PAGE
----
That often makes cooperating with the United States politically costly. When Brazil's former President Fernando Henrique Cardoso reached, in 2000, a groundbreaking space cooperation deal with the United States, which would involve U.S. use of the Brazilian space agency’s launch site in Alcântara in Northern Brazil (its equatorial location allows reducing fuel costs of satellite launches by 30 percent), the opposition saw an opportunity to whip up anti-American nationalist sentiment by mischaracterizing the technology safeguards agreement (TSA) as a threat to Brazil’s sovereignty. Cardoso found himself accused of being an entreguista and canceled the project, which would have allowed Brazil to develop precious expertise in the area – increasingly important due to strong growth in the microsatellite sector crucial for GPS and internet communication. When the current government of Michel Temer took up the project recently, pressure again intensified, even though this time its successful conclusion is more likely. If the project partner had been China back then or today, it seems unlikely that the project would have faced as much political resistance.

This episode is starkly contrasted by how China can operate across Latin America and make strategic investments almost without any real concern for public opinion. When Chinese investors recently bought a third of Brazil’s electricity sector – a sector of tremendous strategic importance – the news barely made it to the front page of Brazilian newspapers. 

A few months ago, the right-wing presidential candidate Jair Bolsonaro, currently ahead in the polls, took a page out of the Trumpian playbook and began to attack China. Bolsonaro’s strategists wanted to test whether the anti-China rhetoric would help mobilize his supporters. It did not. In Brazil, as across most of Latin America, China mostly instills neither fear nor admiration. By and large, people simply have no opinion of it. Bolsonaro has recently seemed to be talking less of China, instead focusing more on other imagined threats that scare his voters more than the Middle Kingdom – like feminists, gays and human rights defenders.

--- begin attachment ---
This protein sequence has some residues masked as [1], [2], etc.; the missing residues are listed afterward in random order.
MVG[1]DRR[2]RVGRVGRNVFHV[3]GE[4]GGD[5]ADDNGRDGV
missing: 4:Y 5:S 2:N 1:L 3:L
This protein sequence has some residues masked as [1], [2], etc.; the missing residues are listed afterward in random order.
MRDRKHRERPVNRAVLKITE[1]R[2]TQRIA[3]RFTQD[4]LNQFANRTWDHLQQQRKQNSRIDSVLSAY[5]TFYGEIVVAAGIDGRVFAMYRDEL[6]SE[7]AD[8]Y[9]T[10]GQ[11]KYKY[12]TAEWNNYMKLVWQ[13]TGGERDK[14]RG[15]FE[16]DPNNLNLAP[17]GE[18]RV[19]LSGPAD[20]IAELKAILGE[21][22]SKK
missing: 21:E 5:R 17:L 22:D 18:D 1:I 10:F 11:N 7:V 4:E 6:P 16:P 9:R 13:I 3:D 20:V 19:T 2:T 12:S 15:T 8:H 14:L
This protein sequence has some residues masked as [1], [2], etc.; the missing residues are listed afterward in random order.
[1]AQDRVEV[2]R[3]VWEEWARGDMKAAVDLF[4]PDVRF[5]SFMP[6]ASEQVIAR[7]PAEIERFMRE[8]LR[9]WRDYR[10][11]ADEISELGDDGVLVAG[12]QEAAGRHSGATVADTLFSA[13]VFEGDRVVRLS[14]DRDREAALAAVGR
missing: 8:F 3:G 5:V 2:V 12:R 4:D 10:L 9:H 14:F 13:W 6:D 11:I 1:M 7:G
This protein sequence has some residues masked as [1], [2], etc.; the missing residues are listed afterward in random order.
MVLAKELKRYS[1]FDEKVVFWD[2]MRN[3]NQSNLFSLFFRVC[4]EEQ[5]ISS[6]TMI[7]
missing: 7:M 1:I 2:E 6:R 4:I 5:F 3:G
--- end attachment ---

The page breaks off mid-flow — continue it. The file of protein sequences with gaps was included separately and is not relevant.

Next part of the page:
China’s detached approach is far from risk-free. For example, a growing number of voices is asking to what extent Beijing can be blamed for not having nudged the government in Caracas to adopt fiscally responsible policies, despite providing lavish unconditional credit lines. NGOs are now frequently questioning the environmental standards of Chinese projects. Should public opinion ever shift against China, the government in Beijing would have few levers to react. 

Currently, nobody is interested in attacking China, but if things go wrong, few may be willing to defend it. As Venezuelan economist Ricardo Hausmann believes, once Venezuela’s population discovers to what extent China has been responsible for the country’s mess, it may be the first country to see the rise of systematic sinophobia. Given China’s careful approach, which makes it far less visible to the casual Latin American observer, that seems like a long way off.

This is compounded, of course, by ill-advised remarks by Trump and then-Secretary of State Rex Tillerson about, respectively, military intervention in Venezuela and the Monroe Doctrine. As long as such statements continue, China may continue to seem like a distant and rather abstract concern.

ABOUT THE AUTHOR
Oliver Stuenkel is a contributing columnist for Americas Quarterly and teaches International Relations at the Getulio Vargas Foundation in São Paulo. He is the author of The BRICS and the Future of Global Order (2015) and Post-Western World: How Emerging Powers Are Remaking Global Order (2016).
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Any opinions expressed in this piece do not necessarily reflect those of Americas Quarterly or its publishers.